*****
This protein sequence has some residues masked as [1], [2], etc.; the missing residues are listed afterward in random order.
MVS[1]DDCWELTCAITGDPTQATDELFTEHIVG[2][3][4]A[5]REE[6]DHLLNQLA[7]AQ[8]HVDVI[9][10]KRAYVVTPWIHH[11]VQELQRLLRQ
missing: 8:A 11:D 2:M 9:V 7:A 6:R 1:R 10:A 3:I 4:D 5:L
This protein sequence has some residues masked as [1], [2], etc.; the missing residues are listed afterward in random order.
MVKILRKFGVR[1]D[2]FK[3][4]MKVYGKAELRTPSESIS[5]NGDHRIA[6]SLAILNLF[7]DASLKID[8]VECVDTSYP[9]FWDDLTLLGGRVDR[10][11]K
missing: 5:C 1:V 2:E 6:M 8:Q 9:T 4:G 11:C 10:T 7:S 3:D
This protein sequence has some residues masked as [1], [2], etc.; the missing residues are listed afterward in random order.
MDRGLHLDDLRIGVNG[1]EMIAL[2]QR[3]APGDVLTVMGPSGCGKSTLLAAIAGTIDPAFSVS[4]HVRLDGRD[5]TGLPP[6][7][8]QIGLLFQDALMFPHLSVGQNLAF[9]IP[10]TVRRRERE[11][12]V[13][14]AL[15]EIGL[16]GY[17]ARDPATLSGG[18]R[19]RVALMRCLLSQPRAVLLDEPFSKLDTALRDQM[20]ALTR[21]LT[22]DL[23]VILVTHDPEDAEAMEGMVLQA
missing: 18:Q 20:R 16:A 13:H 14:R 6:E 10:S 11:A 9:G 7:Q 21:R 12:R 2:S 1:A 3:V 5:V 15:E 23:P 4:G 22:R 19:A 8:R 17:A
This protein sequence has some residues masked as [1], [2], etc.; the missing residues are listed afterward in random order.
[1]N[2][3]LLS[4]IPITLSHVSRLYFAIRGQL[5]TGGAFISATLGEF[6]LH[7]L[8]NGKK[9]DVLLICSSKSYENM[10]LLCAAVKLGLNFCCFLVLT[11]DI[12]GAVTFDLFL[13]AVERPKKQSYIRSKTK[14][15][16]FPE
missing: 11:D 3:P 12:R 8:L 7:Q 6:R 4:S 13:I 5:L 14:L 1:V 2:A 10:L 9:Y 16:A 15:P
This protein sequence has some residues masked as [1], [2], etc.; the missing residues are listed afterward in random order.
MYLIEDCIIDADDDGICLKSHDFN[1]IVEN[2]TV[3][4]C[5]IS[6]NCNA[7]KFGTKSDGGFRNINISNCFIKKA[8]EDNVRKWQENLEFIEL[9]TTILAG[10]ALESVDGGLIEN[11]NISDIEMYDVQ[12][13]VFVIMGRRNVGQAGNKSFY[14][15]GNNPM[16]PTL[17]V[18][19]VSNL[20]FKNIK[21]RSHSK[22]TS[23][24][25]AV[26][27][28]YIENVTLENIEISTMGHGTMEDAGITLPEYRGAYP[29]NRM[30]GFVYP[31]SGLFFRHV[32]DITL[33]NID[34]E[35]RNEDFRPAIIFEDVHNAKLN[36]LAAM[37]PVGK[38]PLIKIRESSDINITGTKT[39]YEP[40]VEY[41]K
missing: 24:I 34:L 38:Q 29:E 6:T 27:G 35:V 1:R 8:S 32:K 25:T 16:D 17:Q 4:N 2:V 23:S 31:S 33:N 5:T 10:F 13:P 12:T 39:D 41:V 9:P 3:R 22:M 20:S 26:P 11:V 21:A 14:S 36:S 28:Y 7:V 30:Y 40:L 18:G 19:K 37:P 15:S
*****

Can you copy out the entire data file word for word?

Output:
This protein sequence has some residues masked as [1], [2], etc.; the missing residues are listed afterward in random order.
MVS[1]DDCWELTCAITGDPTQATDELFTEHIVG[2][3][4]A[5]REE[6]DHLLNQLA[7]AQ[8]HVDVI[9][10]KRAYVVTPWIHH[11]VQELQRLLRQ
missing: 8:A 11:D 2:M 9:V 7:A 6:R 1:R 10:A 3:I 4:D 5:L
This protein sequence has some residues masked as [1], [2], etc.; the missing residues are listed afterward in random order.
MVKILRKFGVR[1]D[2]FK[3][4]MKVYGKAELRTPSESIS[5]NGDHRIA[6]SLAILNLF[7]DASLKID[8]VECVDTSYP[9]FWDDLTLLGGRVDR[10][11]K
missing: 5:C 1:V 2:E 6:M 8:Q 9:T 4:G 11:C 10:T 7:S 3:D
This protein sequence has some residues masked as [1], [2], etc.; the missing residues are listed afterward in random order.
MDRGLHLDDLRIGVNG[1]EMIAL[2]QR[3]APGDVLTVMGPSGCGKSTLLAAIAGTIDPAFSVS[4]HVRLDGRD[5]TGLPP[6][7][8]QIGLLFQDALMFPHLSVGQNLAF[9]IP[10]TVRRRERE[11][12]V[13][14]AL[15]EIGL[16]GY[17]ARDPATLSGG[18]R[19]RVALMRCLLSQPRAVLLDEPFSKLDTALRDQM[20]ALTR[21]LT[22]DL[23]VILVTHDPEDAEAMEGMVLQA
missing: 18:Q 20:R 16:A 13:H 14:R 6:E 10:S 11:A 9:G 7:Q 21:R 12:R 2:S 1:A 3:V 5:V 15:E 23:P 4:G 22:R 19:A 8:R 17:A
This protein sequence has some residues masked as [1], [2], etc.; the missing residues are listed afterward in random order.
[1]N[2][3]LLS[4]IPITLSHVSRLYFAIRGQL[5]TGGAFISATLGEF[6]LH[7]L[8]NGKK[9]DVLLICSSKSYENM[10]LLCAAVKLGLNFCCFLVLT[11]DI[12]GAVTFDLFL[13]AVERPKKQSYIRSKTK[14][15][16]FPE
missing: 11:D 3:P 12:R 8:L 7:Q 6:R 4:S 13:I 5:L 14:L 1:V 2:A 10:L 9:Y 16:A 15:P
This protein sequence has some residues masked as [1], [2], etc.; the missing residues are listed afterward in random order.
MYLIEDCIIDADDDGICLKSHDFN[1]IVEN[2]TV[3][4]C[5]IS[6]NCNA[7]KFGTKSDGGFRNINISNCFIKKA[8]EDNVRKWQENLEFIEL[9]TTILAG[10]ALESVDGGLIEN[11]NISDIEMYDVQ[12][13]VFVIMGRRNVGQAGNKSFY[14][15]GNNPM[16]PTL[17]V[18][19]VSNL[20]FKNIK[21]RSHSK[22]TS[23][24][25]AV[26][27][28]YIENVTLENIEISTMGHGTMEDAGITLPEYRGAYP[29]NRM[30]GFVYP[31]SGLFFRHV[32]DITL[33]NID[34]E[35]RNEDFRPAIIFEDVHNAKLN[36]LAAM[37]PVGK[38]PLIKIRESSDINITGTKT[39]YEP[40]VEY[41]K
missing: 24:I 34:L 38:Q 29:E 6:T 27:G 35:V 1:R 8:S 32:K 25:T 16:D 17:Q 4:N 2:V 23:S 31:S 33:N 5:T 10:F 13:P 12:T 39:D 41:V 9:P 3:R 22:M 20:S 26:P 11:V 21:A 14:S 36:S 28:Y 7:V 30:Y 40:L 18:G 19:K 37:P 15:S